When the Rolling Stones' new DVD of concert footage, "Four Flicks," hits the streets Tuesday, it will only be available at one outlet: Best Buy.
What started as a deal to benefit consumers is now putting the band between a rock and a hard place, as angry retailers in the United States and Canada protest the exclusive arrangement. In the US, some national and local chains are pulling the band's CDs off shelves or canceling plans for special promotions of Stones music.
The deal was the breaking point for some music-store owners, who have watched the rising number of "exclusives" between mass-market chains like Target and Best Buy and artists ranging from Christina Aguilera and Justin Timberlake to the Eagles to U2.
In the case of the Stones, retailers are smarting from being ignored by a band whose career they've supported, but they and others in the industry say there is more at stake if such deals continue. Exclusive deals could hurt the already diminishing independent and smaller chain music stores, further limiting consumers' choices. They also have the potential to make shoppers unhappy by forcing them to go from store to store to find their favorite music.
"If this practice doesn't change, then we're going to be forced to work our own exclusives on new releases. And I don't think that's good for the music industry, and I know it's not good for the consumer," says Fred Fox, executive vice president of merchandising and marketing at Trans World Entertainment, one of the largest specialty music and video retailers in the US.
Trans World, owner of Strawberries, FYE, and other chains, is pulling all but a handful of Stones albums from its 950 stores and sending them back - with the total returns potentially reaching 75,000 units. The move is not intended as a publicity stunt, says Mr. Fox, but to send a message to the Stones and other artists: Reconsider marketing with a single retailer.
Circuit City, a Best Buy rival, is also among those that took action, choosing to cancel a Stones promotion scheduled for November and December. "We feel the arrangement not only damages other retailers who have supported the Rolling Stones for years, it is also damaging to the band, because this product will be available in far fewer outlets," says Jim Babb, a spokesman for the 614-store chain.
While Best Buy is in a position to wield some clout with its 583 US stores, local chains and independent stores are not. Their livelihood is already affected by discount chains like Wal-Mart and Target, which are attracting consumers by offering albums at lower prices. Industry watchers say it's not surprising that retailers are rebelling.
"The don't need anything new coming down the pike. The Internet is bad enough," says John Kellogg, a professor of music business at the University of Colorado at Denver. He says the real concern with such a high profile deal is this: "If it's successful, then you're going to see other artists following the same type of business model."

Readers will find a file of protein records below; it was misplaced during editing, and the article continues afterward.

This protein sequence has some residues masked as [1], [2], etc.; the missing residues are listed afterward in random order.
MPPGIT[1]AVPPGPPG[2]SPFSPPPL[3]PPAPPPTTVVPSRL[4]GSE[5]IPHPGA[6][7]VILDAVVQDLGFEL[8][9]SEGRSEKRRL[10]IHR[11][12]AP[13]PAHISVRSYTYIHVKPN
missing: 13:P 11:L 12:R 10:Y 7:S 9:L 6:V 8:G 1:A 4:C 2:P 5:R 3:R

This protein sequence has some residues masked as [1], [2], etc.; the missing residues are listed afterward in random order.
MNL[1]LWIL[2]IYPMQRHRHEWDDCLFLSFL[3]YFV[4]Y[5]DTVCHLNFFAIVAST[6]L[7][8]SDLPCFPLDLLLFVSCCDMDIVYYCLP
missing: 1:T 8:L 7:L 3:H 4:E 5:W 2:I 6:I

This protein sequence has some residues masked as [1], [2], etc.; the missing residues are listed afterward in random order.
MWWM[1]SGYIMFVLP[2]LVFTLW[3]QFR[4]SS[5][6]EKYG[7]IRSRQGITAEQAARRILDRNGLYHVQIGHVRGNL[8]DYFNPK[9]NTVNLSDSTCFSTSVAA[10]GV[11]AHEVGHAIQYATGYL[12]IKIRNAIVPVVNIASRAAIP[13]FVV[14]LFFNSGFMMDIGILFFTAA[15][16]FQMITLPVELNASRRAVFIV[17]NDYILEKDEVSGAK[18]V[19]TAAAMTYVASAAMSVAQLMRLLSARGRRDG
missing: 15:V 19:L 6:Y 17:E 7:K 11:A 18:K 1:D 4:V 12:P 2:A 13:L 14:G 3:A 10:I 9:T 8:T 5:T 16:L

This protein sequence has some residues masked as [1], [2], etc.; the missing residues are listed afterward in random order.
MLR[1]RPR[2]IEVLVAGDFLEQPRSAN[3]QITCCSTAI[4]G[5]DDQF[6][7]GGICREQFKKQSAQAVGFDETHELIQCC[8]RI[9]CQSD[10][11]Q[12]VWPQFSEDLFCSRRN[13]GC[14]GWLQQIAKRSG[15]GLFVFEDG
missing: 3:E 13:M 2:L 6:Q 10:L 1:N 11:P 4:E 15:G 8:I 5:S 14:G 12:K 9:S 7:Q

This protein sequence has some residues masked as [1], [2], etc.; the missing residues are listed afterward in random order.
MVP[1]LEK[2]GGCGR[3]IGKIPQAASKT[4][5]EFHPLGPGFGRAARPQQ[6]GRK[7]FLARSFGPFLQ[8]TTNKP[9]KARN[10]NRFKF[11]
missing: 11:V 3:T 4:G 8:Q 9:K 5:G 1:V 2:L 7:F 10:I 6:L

These deals could be the model of the future, say some who follow the music business, with artists bypassing labels and other middlemen to deal more directly with distribution of their wares. Best Buy, for example, took on the production, manufacturing, marketing, and distribution of "Four Flicks" on the Stones' behalf. Instead of lots of entities between the band and the fan - increasing costs - it was just the retailer, says Gary Arnold, senior vice president for entertainment at Best Buy.
Some deals, like those made with Target, include albums made exclusively for the store.
In the case of the Stones, the band's management brokered the deal. After soliciting offers, they settled on Best Buy, because it could offer the four DVD set for $29.99 in the US. "The other offers we received ... would have had the product being sold for at least $20 to $30 higher to the consumer, something which was unacceptable to the Stones and TGA," said Michael Cohl, CEO of TGA Entertainment, the Stones' tour promoter, in a statement.
Best Buy's Arnold dismisses the idea that consumers will be inconvenienced if such deals continue, pointing out that people can order products online or by phone - and have them delivered, rather than hopping from store to store.
The upheaval from retailers is puzzling, he says, noting that now is a time to make entertainment offerings more compelling to consumers. "The music industry has articulated ... all the challenges confronting the business," he says. "[But] it's too easy to sit on the sidelines and not do anything."